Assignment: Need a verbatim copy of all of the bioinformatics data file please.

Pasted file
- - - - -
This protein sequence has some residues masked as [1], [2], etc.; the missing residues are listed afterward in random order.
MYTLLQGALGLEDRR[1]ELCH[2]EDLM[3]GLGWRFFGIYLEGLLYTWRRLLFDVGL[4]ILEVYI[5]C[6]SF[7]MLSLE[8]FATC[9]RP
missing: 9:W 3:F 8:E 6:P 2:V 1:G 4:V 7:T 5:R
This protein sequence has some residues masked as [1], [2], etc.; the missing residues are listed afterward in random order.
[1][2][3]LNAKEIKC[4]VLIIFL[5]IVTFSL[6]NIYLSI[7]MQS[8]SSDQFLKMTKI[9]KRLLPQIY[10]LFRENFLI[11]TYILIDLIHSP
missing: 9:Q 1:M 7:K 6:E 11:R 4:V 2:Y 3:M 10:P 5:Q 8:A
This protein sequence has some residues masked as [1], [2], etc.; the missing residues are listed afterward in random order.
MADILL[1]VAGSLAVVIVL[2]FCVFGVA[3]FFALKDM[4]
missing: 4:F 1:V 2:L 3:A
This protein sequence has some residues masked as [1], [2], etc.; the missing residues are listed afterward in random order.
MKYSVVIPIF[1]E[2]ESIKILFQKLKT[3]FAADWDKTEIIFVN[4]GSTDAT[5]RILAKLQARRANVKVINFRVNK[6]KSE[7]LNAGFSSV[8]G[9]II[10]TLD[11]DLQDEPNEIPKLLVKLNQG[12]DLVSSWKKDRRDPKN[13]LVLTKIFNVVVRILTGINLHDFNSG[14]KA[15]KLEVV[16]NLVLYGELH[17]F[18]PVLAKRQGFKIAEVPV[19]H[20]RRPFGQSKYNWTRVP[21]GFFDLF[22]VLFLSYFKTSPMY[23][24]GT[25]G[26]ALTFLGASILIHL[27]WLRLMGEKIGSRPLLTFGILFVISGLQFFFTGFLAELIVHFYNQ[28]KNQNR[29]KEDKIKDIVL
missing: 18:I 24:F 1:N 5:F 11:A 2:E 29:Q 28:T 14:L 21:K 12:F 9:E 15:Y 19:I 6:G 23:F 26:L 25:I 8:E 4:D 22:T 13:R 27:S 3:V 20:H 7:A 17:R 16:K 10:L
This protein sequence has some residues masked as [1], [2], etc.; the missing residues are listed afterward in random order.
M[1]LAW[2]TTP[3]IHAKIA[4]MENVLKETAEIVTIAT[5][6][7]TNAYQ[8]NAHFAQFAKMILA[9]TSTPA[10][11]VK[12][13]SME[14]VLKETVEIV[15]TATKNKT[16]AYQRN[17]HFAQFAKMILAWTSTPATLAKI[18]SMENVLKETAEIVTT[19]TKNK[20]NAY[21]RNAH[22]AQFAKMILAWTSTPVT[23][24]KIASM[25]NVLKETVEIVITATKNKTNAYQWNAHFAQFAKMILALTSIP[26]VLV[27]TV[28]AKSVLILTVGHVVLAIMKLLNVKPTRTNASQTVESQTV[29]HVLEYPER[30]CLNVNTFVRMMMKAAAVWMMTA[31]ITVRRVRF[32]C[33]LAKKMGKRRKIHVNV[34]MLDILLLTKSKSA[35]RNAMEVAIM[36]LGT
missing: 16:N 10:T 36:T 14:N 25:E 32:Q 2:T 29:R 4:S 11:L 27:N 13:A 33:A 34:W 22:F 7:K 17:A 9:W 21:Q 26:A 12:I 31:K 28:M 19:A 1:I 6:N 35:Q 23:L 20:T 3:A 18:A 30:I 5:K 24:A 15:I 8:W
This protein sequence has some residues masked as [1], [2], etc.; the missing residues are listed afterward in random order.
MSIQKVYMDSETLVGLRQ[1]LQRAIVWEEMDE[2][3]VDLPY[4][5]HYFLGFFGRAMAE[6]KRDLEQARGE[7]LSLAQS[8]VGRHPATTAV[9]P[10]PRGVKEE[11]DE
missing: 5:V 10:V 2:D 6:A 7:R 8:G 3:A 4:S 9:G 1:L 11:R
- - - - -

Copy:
This protein sequence has some residues masked as [1], [2], etc.; the missing residues are listed afterward in random order.
MYTLLQGALGLEDRR[1]ELCH[2]EDLM[3]GLGWRFFGIYLEGLLYTWRRLLFDVGL[4]ILEVYI[5]C[6]SF[7]MLSLE[8]FATC[9]RP
missing: 9:W 3:F 8:E 6:P 2:V 1:G 4:V 7:T 5:R
This protein sequence has some residues masked as [1], [2], etc.; the missing residues are listed afterward in random order.
[1][2][3]LNAKEIKC[4]VLIIFL[5]IVTFSL[6]NIYLSI[7]MQS[8]SSDQFLKMTKI[9]KRLLPQIY[10]LFRENFLI[11]TYILIDLIHSP
missing: 9:Q 1:M 7:K 6:E 11:R 4:V 2:Y 3:M 10:P 5:Q 8:A
This protein sequence has some residues masked as [1], [2], etc.; the missing residues are listed afterward in random order.
MADILL[1]VAGSLAVVIVL[2]FCVFGVA[3]FFALKDM[4]
missing: 4:F 1:V 2:L 3:A
This protein sequence has some residues masked as [1], [2], etc.; the missing residues are listed afterward in random order.
MKYSVVIPIF[1]E[2]ESIKILFQKLKT[3]FAADWDKTEIIFVN[4]GSTDAT[5]RILAKLQARRANVKVINFRVNK[6]KSE[7]LNAGFSSV[8]G[9]II[10]TLD[11]DLQDEPNEIPKLLVKLNQG[12]DLVSSWKKDRRDPKN[13]LVLTKIFNVVVRILTGINLHDFNSG[14]KA[15]KLEVV[16]NLVLYGELH[17]F[18]PVLAKRQGFKIAEVPV[19]H[20]RRPFGQSKYNWTRVP[21]GFFDLF[22]VLFLSYFKTSPMY[23][24]GT[25]G[26]ALTFLGASILIHL[27]WLRLMGEKIGSRPLLTFGILFVISGLQFFFTGFLAELIVHFYNQ[28]KNQNR[29]KEDKIKDIVL
missing: 18:I 24:F 1:N 5:F 11:A 2:E 29:Q 28:T 14:L 21:K 12:F 9:E 15:Y 19:I 6:G 23:F 26:L 25:I 8:E 4:D 22:T 13:R 27:S 3:V 20:H 7:A 17:R 16:K 10:L
This protein sequence has some residues masked as [1], [2], etc.; the missing residues are listed afterward in random order.
M[1]LAW[2]TTP[3]IHAKIA[4]MENVLKETAEIVTIAT[5][6][7]TNAYQ[8]NAHFAQFAKMILA[9]TSTPA[10][11]VK[12][13]SME[14]VLKETVEIV[15]TATKNKT[16]AYQRN[17]HFAQFAKMILAWTSTPATLAKI[18]SMENVLKETAEIVTT[19]TKNK[20]NAY[21]RNAH[22]AQFAKMILAWTSTPVT[23][24]KIASM[25]NVLKETVEIVITATKNKTNAYQWNAHFAQFAKMILALTSIP[26]VLV[27]TV[28]AKSVLILTVGHVVLAIMKLLNVKPTRTNASQTVESQTV[29]HVLEYPER[30]CLNVNTFVRMMMKAAAVWMMTA[31]ITVRRVRF[32]C[33]LAKKMGKRRKIHVNV[34]MLDILLLTKSKSA[35]RNAMEVAIM[36]LGT
missing: 16:N 10:T 36:T 14:N 25:E 32:Q 2:T 29:R 4:S 11:L 27:N 13:A 33:A 34:W 22:F 7:K 17:A 9:W 21:Q 26:A 12:I 31:K 28:M 19:A 1:I 6:N 35:Q 23:L 20:T 3:A 18:A 30:I 5:K 24:A 15:I 8:W
This protein sequence has some residues masked as [1], [2], etc.; the missing residues are listed afterward in random order.
MSIQKVYMDSETLVGLRQ[1]LQRAIVWEEMDE[2][3]VDLPY[4][5]HYFLGFFGRAMAE[6]KRDLEQARGE[7]LSLAQS[8]VGRHPATTAV[9]P[10]PRGVKEE[11]DE
missing: 5:V 10:V 2:D 6:A 7:R 8:G 3:A 4:S 9:G 1:L 11:R